The high-risk criterion with the highest predictive value was previous MRSA colonization or infection, which accounted for 61% of the high-risk patients identified. That was followed by previous antibiotic use plus hospitalization of more than 10 days, which applied to 33% of patients flagged by the surveillance system as high risk. The criterion with the lowest positive predictive value was hemodialysis, which applied to only 6.5% of asymptomatic carriers identified.

While the study demonstrated the feasibility of using technology for surveillance, Dr. Evans points out that “other issues” became apparent during the study. For instance, some members of the Intermountain community worried that identifying high-risk patients might violate patient privacy. There were also concerns about who would pay for the laboratory test to confirm carriage.

Grants solved the financial issue for the study. As for privacy, “we pointed out the high possibility that these asymptomatic patients could re-infect themselves with a line or other infection,” says Dr. Evans. “We made the case that identification was good preventive care for those patients, not just a strategy to head off transmitting the infection to others.”

Logistical problems
Researchers also uncovered a host of implementation issues. On newly admitted patients, for instance, nurses were so busy attending to patients’ other needs that they would acknowledge an alert to get a nasal swab on a high-risk patient, but then forget to collect and order the test. Nurses ended up requesting that such alerts be delayed for 45 minutes after admission.

The research team also realized that it had to contend with another unexpected factor: “alert fatigue.” Physicians and nurses at LDS had already been using flashing computer screens to flag ventilator disconnects and programming problems with infusion pumps.

When the research team used that same alert system for MRSA alerts, it found that some staff wanted to preserve flashing screens for medical emergencies. The bottom line was that nurses didn’t always consider MRSA a high-risk problem.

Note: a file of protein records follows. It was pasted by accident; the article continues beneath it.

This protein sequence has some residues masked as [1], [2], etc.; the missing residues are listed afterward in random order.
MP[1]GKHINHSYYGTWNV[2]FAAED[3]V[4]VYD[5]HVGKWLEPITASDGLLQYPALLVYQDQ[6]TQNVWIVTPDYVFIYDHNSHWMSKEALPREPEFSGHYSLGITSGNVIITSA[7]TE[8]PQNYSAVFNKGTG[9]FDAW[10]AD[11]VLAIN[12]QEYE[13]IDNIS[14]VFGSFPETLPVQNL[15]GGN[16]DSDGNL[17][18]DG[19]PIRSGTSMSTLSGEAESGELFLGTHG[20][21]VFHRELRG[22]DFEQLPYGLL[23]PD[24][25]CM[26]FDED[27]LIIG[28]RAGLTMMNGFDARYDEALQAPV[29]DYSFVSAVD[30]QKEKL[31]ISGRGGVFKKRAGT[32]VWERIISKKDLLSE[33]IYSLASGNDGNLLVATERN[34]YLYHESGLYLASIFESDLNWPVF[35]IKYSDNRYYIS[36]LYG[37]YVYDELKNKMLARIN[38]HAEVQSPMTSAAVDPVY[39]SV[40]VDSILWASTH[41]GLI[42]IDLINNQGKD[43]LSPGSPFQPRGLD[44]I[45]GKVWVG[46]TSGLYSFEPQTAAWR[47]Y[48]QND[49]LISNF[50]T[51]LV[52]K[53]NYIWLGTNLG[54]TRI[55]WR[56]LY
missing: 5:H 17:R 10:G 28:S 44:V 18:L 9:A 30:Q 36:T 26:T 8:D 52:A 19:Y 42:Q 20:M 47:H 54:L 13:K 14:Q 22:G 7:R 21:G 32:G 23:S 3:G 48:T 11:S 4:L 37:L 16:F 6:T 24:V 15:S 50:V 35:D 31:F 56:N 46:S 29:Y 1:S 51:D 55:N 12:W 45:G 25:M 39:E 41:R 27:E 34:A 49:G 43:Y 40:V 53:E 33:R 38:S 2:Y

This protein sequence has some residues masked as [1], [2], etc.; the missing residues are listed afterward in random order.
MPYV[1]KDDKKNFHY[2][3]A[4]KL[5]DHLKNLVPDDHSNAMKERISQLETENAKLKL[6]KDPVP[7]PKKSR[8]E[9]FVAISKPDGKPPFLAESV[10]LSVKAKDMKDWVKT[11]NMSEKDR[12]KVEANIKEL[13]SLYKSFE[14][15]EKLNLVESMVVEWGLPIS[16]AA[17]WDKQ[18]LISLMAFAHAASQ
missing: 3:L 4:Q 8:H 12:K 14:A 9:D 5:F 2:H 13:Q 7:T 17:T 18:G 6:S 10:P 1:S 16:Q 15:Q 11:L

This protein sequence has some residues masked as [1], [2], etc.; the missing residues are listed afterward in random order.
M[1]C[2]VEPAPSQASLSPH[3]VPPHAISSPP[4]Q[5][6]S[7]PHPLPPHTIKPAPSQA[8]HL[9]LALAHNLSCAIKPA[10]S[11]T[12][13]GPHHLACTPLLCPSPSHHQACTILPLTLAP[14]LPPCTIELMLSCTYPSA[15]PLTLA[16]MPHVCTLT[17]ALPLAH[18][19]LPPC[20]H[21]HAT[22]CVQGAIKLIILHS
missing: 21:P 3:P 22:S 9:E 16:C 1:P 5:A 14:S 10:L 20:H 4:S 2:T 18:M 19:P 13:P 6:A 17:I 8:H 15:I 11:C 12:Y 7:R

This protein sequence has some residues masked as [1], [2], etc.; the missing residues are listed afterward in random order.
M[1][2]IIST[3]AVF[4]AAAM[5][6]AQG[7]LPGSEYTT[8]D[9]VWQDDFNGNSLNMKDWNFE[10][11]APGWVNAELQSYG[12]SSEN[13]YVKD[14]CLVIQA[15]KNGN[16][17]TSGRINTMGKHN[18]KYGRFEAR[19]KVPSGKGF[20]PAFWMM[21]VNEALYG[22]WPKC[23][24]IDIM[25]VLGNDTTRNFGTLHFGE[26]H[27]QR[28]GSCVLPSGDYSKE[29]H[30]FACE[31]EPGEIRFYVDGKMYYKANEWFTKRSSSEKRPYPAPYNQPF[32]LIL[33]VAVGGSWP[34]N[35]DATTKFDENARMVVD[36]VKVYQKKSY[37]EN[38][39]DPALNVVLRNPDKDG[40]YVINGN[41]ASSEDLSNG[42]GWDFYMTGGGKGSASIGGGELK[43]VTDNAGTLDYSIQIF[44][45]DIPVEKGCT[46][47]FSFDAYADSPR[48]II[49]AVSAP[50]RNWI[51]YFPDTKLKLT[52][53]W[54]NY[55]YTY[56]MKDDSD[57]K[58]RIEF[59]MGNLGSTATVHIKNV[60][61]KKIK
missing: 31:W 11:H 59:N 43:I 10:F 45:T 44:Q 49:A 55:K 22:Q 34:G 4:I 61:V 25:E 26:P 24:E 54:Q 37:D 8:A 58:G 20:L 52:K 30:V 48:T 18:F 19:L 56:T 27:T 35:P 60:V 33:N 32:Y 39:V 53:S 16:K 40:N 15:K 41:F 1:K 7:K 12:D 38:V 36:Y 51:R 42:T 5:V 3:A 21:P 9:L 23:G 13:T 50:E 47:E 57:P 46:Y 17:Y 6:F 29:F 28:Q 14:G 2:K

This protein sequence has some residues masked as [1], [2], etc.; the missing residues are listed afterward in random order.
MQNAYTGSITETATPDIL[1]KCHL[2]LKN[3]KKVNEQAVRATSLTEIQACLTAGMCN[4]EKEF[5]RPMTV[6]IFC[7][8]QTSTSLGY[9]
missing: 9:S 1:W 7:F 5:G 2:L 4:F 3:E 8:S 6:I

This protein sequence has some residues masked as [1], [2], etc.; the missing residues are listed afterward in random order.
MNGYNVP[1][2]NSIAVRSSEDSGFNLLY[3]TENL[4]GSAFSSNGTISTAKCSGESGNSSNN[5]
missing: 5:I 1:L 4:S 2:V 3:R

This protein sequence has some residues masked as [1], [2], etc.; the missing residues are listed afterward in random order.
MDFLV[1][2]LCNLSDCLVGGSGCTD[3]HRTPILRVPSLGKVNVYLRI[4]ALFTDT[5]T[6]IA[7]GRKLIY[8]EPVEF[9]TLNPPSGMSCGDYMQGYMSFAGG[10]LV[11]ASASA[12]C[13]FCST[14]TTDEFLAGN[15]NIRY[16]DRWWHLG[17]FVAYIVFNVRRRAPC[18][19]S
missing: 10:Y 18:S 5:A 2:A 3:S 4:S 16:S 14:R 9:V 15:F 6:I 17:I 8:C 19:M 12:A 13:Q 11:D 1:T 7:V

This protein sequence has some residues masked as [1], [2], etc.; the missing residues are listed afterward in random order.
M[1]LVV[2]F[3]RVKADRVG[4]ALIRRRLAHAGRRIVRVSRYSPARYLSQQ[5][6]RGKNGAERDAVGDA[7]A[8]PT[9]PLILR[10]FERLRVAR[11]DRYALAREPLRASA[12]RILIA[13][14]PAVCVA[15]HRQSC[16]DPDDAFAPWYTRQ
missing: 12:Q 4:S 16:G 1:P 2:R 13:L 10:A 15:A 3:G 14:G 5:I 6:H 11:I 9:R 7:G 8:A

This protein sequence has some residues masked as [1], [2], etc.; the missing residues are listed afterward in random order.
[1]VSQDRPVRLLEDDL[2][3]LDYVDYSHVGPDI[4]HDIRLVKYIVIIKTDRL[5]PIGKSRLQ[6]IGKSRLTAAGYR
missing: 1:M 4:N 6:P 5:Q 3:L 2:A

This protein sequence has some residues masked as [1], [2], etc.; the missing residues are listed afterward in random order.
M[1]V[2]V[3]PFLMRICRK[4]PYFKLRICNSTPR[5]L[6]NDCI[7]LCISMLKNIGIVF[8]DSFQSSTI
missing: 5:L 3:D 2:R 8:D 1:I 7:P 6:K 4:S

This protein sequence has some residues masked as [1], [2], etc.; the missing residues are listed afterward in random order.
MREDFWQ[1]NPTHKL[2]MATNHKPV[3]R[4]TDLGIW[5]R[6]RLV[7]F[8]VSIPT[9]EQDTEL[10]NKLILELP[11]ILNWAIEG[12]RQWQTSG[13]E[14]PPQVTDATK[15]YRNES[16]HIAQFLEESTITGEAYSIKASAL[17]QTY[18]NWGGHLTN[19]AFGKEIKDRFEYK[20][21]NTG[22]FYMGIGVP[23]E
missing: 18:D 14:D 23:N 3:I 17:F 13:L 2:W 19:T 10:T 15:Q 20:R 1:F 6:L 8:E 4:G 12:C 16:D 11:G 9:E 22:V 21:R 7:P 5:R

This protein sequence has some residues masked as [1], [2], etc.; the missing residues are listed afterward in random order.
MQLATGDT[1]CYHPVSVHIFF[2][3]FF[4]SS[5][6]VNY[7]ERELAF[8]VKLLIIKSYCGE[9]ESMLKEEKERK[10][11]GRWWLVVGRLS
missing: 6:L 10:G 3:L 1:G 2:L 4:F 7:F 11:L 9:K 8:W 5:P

“We plan to test alternate deployment methods in future versions,” the study authors wrote, “to avoid the potential for alert fatigue.”

Moving forward
The study laid the groundwork for future research in how technology can target MRSA screening. It also showed, Dr. Evans points out, that a hospital does not have to test everyone to get a result worth pursuing.

Almost two years after the study took place, LDS continues to use the data-mining software, but it only sends out alerts to its ICU. Doctors in the ICU asked that the surveillance program continue, so those physicians now receive both flashing-screen alerts and e-mails when high-risk patients are identified.

The issue of whether to make the surveillance standard throughout the hospital, let alone the rest of the Intermountain system, is still being discussed. Despite the system’s unique capacity, Dr. Evans says that using the technology raises bottom-line questions that will sound familiar to hospitalists who work in facilities without such state-of-the-art resources.

“During the study period, a grant paid for the nasal swabs,” he says. “So the question is: How are we going to do follow-up, and where’s the return on investment? Everybody thinks it’s a great thing to do, but who’s going to pay for it?”

Judi Hasson is a freelance writer based in McLean, Va.